Do my dancing feet need a pedicure?
February 25, 2011 3:04 PM   Subscribe

I have just started dancing again after a long break, in a style that's very hard on the feet. Is it better to remove hard skin or leave it?

My old teacher used to tell me to let hard skin build up because it was incredibly important in protecting my feet.

A podiatrist huhed and nodded and said dancers have the worst feet in the world, and she went ahead and removed my hard skin. Message: hard skin is bad mmkay.

Now I've started dancing again after a 10-year break, in the same foot-intensive discipline. A momentous decision awaits me: get out the pumice stone? Or leave it in the cabinet?
posted by tel3path to Health & Fitness (7 answers total)
 
My unprofessional but aware-of-my-own-dry-feet answer: it depends. If you slough it off, it will only provide you with a new start, again and again (and will take away the benefits you've had from the built-up skin). If you let it harden, things could be fine... until the skin cracks, and then OW.

Can you take a medium approach? Maybe slough it off a little so that you get the outer layer, only with a very fine file, and soaking/putting lotion on diligently. Make sure to keep your feet very clean so that if your feet do get cracked, they don't get dirt in the fissures.

This stuff is the best best best.
posted by Madamina at 3:18 PM on February 25, 2011


It's probably somewhere in the middle. If my calluses from running/walking build up too much, they will start hurting more than they help (and on preview, seconding Madamina that you really don't want them to crack, argh ouch). On the other hand, if I try to keep my feet baby-soft, I'm much more likely to get blisters when I run. Filing the tough spots down a little every few weeks, or whenever I start to notice them getting out of hand, seems to keep everything okay.
posted by Metroid Baby at 3:21 PM on February 25, 2011 [1 favorite]


Remove. I've been going to a podiatrist to have calluses shaved off. He says the pressure from a callus antagonizes the underlying skin, promoting growth of the callus. After trimming my calluses grow much more slowly.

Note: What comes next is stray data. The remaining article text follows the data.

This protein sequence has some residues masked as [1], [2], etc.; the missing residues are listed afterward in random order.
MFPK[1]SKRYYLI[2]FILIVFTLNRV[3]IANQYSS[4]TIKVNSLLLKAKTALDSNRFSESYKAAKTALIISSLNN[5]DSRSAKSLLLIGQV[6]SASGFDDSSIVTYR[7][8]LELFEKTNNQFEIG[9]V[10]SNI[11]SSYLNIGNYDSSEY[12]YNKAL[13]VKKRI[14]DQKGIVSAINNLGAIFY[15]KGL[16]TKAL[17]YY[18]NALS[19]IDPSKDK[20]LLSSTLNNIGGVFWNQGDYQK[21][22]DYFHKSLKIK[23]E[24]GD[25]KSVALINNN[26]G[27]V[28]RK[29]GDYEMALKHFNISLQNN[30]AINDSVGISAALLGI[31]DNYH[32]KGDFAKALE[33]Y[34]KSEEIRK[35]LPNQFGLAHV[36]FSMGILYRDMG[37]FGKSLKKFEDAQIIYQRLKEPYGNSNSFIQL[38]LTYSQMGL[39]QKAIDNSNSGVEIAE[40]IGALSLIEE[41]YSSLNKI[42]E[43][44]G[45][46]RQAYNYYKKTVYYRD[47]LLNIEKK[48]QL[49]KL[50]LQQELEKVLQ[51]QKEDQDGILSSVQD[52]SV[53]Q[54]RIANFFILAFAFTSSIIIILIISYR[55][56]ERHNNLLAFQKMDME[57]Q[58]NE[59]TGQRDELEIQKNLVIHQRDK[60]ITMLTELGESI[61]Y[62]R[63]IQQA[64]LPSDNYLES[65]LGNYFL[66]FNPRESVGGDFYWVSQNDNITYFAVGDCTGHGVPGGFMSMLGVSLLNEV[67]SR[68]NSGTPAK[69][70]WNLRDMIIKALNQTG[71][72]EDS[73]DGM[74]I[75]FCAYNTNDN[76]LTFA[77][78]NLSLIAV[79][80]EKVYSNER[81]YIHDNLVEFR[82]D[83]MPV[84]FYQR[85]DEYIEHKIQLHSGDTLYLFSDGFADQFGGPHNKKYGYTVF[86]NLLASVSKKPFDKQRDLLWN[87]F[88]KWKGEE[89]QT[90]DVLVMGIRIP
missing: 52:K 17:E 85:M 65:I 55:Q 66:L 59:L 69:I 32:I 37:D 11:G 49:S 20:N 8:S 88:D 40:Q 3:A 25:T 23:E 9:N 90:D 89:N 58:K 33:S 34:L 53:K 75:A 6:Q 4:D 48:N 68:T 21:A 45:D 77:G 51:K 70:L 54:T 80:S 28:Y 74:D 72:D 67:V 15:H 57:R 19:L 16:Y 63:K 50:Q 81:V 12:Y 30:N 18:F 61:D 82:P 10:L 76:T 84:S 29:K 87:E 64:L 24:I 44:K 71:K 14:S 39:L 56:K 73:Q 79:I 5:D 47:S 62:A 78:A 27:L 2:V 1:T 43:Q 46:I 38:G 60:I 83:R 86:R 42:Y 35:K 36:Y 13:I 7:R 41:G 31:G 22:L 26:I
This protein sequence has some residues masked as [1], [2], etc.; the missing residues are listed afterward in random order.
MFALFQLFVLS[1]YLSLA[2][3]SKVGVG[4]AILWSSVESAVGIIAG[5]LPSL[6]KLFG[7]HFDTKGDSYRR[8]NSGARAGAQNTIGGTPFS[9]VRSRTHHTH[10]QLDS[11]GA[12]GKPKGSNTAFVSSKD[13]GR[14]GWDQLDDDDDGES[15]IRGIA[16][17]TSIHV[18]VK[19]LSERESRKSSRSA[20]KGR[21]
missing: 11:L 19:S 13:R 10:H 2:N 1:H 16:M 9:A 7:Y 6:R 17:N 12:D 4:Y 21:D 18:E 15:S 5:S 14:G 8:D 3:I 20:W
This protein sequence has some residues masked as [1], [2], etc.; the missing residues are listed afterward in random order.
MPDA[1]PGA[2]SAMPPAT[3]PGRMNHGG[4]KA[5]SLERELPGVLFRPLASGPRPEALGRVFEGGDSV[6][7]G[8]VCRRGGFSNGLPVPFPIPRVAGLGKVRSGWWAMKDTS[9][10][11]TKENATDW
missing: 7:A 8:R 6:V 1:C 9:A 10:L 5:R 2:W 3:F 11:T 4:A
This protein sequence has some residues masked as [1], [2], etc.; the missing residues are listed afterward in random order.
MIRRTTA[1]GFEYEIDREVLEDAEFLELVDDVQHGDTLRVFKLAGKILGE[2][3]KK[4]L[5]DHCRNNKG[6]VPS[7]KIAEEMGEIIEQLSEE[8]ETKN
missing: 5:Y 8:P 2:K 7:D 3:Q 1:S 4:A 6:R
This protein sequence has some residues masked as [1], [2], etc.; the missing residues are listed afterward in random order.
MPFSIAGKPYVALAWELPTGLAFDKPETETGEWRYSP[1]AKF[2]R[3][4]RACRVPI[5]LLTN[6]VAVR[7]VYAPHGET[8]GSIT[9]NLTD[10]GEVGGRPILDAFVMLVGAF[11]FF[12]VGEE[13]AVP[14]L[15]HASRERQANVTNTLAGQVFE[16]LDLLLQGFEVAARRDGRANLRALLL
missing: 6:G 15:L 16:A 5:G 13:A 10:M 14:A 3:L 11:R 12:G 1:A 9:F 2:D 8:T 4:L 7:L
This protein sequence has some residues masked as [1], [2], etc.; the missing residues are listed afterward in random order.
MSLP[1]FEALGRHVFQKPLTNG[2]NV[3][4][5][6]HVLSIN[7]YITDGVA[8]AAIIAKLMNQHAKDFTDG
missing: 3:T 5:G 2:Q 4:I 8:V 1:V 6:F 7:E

posted by neuron at 4:09 PM on February 25, 2011 [1 favorite]


Here's a vote to at least maintain that stuff and don't let it get out of hand.

I'm only chiming in because I used to surf alot and spent most of the time barefoot and I developed some VERY painful corns! It took almost a full year to be rid of them. Now I just get a pedicure every couple of years to knock off the thick spots.

Good luck!
posted by snsranch at 5:13 PM on February 25, 2011


I have calluses develop in two ways: 1) blisters from shoe friction on my toes that then heal over and develop into calluses and 2) high foot pressure (from 3" latin heels) that combined with a bunion produce calluses on the sole of my foot (biggest one under the second metatarsal). I leave the calluses on top of my toes alone as those are protective, but I knock down the ones on the bottom of my feet w/ the pumice stone (not entire removal, just a few minutes of scrubbing every day) b/c those continue to develop as other ppl have said.
posted by tangaroo at 6:36 PM on February 25, 2011


It might make a difference as to whether you are dancing in specialized shoes or barefoot. A million years ago, when I was in studying modern dance (no shoes) in college my prof emphasized how important taking good care of our feet was. This included allowing calluses to develop, but not too much. Get out the stone! I found that a quick scrub as part of my shower routine keeps the balance right. Some things to consider: if you have developed a specific callus it could be indicative of a technical problem, like you are landing wrong, so talk to your teacher, and if you do use a special shoe, does it fit right?

Lastly, good for you! If I ever get the chance to go back to dance, it would make me so happy.
posted by Belle O'Cosity at 3:47 AM on February 26, 2011


Thanks, MeFites. Time to start sawing away with that pumice stone, I guess. Yay.
posted by tel3path at 3:57 PM on February 28, 2011


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